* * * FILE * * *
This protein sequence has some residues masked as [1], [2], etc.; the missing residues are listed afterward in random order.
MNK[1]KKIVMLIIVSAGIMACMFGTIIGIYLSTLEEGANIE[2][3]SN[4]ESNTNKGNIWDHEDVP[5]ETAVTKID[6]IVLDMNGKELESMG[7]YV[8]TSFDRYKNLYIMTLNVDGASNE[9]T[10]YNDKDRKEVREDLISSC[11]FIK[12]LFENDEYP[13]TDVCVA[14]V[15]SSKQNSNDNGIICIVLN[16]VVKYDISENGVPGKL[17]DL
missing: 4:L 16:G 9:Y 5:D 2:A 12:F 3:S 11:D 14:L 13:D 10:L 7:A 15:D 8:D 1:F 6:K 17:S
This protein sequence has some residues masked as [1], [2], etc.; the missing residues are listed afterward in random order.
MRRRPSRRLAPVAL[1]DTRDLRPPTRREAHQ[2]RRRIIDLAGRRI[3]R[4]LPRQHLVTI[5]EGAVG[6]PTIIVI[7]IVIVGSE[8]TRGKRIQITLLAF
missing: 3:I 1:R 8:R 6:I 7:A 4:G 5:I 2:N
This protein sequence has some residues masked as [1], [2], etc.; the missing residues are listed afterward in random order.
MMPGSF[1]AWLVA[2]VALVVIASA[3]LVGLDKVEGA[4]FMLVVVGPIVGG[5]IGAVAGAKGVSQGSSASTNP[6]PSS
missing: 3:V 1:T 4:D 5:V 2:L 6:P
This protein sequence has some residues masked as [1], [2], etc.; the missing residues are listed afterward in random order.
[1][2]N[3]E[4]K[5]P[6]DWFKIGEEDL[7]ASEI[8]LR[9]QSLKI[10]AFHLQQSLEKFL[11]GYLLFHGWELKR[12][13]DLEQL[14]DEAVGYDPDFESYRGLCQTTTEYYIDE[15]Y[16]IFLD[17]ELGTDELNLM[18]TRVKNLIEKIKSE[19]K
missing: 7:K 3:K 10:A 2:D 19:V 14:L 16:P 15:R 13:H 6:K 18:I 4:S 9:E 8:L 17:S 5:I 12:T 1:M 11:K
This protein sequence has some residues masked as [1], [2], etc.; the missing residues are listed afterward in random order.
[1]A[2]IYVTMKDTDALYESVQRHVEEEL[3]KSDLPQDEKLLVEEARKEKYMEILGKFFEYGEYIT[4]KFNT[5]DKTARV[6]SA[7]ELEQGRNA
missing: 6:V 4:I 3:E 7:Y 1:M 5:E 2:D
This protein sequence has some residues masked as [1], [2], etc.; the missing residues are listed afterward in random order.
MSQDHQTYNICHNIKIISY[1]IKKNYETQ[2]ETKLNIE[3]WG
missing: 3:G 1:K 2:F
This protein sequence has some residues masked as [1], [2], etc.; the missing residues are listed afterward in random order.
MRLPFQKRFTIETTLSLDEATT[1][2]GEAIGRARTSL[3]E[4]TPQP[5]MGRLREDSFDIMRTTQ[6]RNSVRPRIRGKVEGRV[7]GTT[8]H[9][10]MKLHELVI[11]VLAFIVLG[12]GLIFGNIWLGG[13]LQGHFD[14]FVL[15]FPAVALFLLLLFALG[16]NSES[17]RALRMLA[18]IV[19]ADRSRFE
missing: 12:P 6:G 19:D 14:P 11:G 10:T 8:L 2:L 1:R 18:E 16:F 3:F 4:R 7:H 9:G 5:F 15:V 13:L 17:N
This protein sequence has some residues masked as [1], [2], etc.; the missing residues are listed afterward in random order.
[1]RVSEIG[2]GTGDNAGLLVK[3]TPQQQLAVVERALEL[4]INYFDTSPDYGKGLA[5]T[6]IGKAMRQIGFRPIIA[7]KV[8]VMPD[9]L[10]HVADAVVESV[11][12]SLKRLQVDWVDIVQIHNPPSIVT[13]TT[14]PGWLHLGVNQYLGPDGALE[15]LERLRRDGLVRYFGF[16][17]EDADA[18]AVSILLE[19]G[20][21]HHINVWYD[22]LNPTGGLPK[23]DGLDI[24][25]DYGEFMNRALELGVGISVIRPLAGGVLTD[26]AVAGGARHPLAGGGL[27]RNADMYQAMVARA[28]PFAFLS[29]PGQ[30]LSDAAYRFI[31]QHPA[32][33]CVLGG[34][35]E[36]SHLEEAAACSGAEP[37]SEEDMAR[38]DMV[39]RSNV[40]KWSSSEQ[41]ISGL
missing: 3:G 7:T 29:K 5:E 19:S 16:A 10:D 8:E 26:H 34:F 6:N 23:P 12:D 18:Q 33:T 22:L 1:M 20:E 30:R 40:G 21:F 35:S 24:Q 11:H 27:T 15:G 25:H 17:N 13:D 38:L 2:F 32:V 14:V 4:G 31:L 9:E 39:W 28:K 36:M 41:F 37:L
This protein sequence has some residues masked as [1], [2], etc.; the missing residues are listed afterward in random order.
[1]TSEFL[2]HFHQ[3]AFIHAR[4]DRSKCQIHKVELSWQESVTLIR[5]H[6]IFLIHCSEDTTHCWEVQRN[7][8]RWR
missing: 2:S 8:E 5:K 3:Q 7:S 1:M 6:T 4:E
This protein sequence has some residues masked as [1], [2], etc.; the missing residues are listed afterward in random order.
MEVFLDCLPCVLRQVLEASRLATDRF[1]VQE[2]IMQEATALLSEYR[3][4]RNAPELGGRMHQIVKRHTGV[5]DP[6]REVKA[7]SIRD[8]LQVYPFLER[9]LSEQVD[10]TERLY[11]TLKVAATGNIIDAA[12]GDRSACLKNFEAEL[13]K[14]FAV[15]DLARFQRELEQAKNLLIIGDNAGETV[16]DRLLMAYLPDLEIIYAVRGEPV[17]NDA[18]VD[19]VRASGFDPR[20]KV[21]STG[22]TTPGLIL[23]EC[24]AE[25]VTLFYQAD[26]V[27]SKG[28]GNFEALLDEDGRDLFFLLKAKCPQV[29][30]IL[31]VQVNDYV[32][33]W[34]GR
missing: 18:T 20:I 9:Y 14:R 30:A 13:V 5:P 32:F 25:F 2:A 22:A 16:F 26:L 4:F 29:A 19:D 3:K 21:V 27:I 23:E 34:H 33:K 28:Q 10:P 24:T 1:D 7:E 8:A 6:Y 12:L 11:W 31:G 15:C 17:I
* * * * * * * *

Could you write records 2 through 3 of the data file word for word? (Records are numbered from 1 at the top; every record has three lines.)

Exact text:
This protein sequence has some residues masked as [1], [2], etc.; the missing residues are listed afterward in random order.
MRRRPSRRLAPVAL[1]DTRDLRPPTRREAHQ[2]RRRIIDLAGRRI[3]R[4]LPRQHLVTI[5]EGAVG[6]PTIIVI[7]IVIVGSE[8]TRGKRIQITLLAF
missing: 3:I 1:R 8:R 6:I 7:A 4:G 5:I 2:N
This protein sequence has some residues masked as [1], [2], etc.; the missing residues are listed afterward in random order.
MMPGSF[1]AWLVA[2]VALVVIASA[3]LVGLDKVEGA[4]FMLVVVGPIVGG[5]IGAVAGAKGVSQGSSASTNP[6]PSS
missing: 3:V 1:T 4:D 5:V 2:L 6:P